A new invention promises to make dirty drinking water potable by filtering it through the pages of a book.
The “drinkable book,” which was presented Monday at the American Chemical Society’s 250th national meeting in Boston, consists of pages that are treated with silver or copper and printed with instructions for how to use them: tear out a page, insert it in a filter holder and pour unclean water through it. Any bacteria present will absorb the silver or copper ions, effectively removing 99% of bacteria from the water, according to BBC News.
Dr. Teri Dankovich, who developed the drinkable book, says it is intended for use in developing countries where contaminated water poses major health risks. One page can filter 100 liters, and a whole book could filter one person’s drinking water for four years. The invention has already been tested using artificially contaminated water in the lab and at real sites in Bangladesh, Ghana and South Africa.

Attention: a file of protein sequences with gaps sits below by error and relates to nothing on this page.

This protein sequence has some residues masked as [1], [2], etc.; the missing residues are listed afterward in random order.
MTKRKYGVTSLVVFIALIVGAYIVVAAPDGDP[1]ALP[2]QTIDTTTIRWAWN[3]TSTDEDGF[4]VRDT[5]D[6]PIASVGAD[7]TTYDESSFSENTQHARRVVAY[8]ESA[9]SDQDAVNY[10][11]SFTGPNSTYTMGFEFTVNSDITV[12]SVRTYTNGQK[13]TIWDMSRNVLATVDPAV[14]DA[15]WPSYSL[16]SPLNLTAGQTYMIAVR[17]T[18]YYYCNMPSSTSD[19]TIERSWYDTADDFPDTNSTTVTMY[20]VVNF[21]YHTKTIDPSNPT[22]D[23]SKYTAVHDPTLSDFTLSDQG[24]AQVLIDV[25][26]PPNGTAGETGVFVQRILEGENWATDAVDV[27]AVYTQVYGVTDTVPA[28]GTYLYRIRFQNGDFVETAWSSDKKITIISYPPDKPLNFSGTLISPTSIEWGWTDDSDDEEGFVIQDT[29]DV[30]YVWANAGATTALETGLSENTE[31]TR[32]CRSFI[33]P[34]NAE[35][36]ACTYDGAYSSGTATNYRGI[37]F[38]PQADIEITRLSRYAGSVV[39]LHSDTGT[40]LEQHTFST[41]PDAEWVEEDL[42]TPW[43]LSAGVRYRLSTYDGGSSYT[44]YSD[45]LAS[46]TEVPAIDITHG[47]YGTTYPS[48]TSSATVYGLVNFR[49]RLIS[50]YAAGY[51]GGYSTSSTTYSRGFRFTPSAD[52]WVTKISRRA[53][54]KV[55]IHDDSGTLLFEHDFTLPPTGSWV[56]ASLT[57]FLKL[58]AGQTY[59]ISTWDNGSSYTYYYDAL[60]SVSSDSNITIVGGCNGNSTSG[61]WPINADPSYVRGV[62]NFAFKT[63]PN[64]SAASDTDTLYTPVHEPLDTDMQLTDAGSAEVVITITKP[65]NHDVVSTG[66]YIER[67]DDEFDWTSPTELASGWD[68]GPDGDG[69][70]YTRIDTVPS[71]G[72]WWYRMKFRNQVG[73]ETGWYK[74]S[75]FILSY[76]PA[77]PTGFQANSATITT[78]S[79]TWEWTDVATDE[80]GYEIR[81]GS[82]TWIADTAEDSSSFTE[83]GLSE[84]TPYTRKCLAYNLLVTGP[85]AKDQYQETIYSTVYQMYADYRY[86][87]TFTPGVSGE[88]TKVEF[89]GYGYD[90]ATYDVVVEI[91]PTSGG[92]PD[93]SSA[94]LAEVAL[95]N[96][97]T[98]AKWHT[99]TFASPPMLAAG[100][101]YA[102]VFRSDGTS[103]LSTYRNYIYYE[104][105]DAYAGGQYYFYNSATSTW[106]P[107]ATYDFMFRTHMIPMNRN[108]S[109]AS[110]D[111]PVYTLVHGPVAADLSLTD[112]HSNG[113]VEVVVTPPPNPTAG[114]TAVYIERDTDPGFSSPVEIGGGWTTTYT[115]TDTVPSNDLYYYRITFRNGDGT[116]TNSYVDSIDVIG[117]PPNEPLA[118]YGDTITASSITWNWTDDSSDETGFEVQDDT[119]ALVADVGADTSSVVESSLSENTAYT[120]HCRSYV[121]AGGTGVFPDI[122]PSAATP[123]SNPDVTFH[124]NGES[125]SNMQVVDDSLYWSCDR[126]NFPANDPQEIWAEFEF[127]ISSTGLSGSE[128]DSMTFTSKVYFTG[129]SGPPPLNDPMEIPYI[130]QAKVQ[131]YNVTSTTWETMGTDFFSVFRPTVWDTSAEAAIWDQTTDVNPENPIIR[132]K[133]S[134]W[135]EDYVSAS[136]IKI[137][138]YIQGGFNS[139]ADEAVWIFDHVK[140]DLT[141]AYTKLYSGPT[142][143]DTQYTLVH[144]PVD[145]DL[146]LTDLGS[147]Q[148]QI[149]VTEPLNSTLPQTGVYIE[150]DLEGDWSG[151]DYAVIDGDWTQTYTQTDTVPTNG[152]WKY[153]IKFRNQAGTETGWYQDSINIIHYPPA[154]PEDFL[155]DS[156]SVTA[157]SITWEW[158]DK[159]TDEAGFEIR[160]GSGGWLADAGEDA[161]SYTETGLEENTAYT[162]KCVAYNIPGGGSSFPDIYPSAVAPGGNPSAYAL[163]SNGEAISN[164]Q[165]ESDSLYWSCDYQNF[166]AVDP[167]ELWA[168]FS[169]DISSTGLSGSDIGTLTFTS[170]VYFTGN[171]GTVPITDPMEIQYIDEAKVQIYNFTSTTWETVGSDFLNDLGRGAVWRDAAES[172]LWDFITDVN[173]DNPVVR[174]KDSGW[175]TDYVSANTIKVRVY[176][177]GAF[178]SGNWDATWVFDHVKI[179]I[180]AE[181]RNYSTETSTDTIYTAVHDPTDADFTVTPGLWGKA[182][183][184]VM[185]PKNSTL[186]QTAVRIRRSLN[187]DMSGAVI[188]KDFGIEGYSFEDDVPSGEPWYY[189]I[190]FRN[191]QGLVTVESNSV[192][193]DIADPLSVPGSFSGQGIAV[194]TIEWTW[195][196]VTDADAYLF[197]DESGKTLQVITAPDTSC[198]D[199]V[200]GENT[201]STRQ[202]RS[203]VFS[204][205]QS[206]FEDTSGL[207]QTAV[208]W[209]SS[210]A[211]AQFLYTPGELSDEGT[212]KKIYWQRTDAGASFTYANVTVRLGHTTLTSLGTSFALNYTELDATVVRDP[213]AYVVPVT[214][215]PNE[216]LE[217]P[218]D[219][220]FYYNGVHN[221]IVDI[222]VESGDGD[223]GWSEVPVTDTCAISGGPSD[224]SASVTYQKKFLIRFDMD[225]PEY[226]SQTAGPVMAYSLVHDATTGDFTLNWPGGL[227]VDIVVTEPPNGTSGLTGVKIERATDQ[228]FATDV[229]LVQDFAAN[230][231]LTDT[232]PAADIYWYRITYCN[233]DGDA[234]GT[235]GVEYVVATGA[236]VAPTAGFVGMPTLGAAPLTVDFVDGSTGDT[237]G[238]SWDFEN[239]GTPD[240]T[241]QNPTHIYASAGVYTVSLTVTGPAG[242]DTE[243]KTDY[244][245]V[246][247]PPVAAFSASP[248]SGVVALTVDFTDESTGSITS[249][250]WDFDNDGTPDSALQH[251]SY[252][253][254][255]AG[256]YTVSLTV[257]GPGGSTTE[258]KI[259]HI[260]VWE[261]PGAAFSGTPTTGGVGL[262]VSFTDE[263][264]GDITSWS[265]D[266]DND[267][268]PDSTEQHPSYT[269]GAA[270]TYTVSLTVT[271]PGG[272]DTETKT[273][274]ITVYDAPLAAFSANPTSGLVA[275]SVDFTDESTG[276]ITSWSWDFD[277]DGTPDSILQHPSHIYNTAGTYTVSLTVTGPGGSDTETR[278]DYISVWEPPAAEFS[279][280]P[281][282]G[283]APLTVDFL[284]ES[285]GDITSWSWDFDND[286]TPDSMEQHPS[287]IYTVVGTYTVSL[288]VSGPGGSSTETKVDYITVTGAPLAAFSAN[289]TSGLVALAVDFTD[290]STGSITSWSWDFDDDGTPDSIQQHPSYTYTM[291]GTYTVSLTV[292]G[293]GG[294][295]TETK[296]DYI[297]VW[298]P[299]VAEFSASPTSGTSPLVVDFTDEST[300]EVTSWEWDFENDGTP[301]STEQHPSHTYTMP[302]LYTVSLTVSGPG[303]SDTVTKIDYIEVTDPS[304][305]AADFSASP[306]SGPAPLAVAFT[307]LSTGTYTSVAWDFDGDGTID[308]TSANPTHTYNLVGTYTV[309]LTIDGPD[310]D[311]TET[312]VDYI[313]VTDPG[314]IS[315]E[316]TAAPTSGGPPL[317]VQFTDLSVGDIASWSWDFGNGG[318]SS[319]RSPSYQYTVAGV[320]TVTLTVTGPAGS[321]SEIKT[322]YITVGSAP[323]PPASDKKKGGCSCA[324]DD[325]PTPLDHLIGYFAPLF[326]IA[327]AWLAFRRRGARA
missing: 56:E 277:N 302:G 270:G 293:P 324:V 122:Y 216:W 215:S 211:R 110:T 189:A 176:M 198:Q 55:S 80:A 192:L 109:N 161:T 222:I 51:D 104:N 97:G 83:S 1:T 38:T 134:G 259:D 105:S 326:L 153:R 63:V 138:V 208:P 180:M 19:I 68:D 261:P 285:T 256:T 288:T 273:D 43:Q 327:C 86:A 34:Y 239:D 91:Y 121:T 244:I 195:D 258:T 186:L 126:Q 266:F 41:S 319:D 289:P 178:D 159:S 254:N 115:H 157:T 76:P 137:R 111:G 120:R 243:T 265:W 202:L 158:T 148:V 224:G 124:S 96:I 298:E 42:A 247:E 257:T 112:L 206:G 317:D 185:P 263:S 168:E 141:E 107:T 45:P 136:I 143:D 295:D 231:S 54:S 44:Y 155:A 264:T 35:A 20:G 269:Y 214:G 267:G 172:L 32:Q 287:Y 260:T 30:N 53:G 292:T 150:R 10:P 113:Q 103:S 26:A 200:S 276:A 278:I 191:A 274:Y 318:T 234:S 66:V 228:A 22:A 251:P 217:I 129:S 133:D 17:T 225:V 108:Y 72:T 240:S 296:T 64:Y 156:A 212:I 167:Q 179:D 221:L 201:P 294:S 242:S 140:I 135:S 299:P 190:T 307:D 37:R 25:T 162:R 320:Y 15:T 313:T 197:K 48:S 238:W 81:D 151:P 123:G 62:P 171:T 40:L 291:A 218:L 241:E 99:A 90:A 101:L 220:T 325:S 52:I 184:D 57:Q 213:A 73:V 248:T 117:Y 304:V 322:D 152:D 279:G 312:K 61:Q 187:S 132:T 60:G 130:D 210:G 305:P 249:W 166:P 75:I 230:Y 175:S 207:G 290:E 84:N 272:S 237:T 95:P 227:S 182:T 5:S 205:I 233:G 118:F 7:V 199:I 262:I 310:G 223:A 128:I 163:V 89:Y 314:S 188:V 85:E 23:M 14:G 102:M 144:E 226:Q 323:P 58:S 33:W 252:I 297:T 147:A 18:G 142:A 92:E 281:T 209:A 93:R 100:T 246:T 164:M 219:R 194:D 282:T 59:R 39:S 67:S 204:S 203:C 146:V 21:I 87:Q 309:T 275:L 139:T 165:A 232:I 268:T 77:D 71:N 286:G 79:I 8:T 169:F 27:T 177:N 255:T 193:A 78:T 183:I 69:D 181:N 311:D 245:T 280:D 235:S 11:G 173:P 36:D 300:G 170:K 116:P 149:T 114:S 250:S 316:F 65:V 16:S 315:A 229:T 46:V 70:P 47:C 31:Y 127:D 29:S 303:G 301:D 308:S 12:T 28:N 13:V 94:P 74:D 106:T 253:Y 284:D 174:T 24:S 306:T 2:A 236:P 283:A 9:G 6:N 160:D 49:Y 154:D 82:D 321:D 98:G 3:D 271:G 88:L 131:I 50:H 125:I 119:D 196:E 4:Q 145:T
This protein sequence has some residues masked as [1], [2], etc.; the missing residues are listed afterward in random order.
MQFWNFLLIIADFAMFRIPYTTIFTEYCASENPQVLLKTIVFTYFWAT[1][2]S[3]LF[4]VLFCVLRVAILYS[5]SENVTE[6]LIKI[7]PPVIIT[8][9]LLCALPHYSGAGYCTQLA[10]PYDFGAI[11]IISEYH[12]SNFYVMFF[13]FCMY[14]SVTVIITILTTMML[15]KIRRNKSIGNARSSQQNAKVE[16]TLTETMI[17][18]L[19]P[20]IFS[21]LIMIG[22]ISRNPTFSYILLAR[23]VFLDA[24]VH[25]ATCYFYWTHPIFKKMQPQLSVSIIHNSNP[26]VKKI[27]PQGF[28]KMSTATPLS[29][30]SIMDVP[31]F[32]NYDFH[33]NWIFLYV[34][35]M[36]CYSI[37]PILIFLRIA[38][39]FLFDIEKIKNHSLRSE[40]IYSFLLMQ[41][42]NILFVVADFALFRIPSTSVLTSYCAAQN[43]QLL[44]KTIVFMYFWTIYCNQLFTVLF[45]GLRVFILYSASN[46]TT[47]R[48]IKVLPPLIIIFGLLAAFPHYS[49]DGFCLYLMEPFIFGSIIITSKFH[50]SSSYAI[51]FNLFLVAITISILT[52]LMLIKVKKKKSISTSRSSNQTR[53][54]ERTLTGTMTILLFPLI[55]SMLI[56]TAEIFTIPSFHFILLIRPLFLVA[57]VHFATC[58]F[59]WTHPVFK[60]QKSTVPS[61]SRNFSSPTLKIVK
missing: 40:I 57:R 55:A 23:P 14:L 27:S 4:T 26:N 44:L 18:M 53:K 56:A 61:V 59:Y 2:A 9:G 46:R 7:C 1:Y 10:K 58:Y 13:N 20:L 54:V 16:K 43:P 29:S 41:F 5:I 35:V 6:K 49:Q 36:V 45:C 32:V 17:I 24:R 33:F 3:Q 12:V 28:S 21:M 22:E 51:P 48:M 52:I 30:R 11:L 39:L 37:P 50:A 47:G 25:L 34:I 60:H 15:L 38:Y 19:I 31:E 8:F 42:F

The book has yet to be tested in filtering other kinds of microorganisms, like viruses. While Dankovich has so far been making the product by hand with her colleagues, she would like to see commercial production take the invention to a larger scale.
More Must-Reads From TIME
- Meet the 2024 Women of the Year
- Greta Gerwig's Next Big Swing
- East Palestine, One Year After Train Derailment
- The Closers: 18 People Working to End the Racial Wealth Gap
- Long COVID Doesn’t Always Look Like You Think It Does
- Column: The New Antisemitism
- The Best Romantic Comedies to Watch on Netflix
- Want Weekly Recs on What to Watch, Read, and More? Sign Up for Worth Your Time
Contact us at firstname.lastname@example.org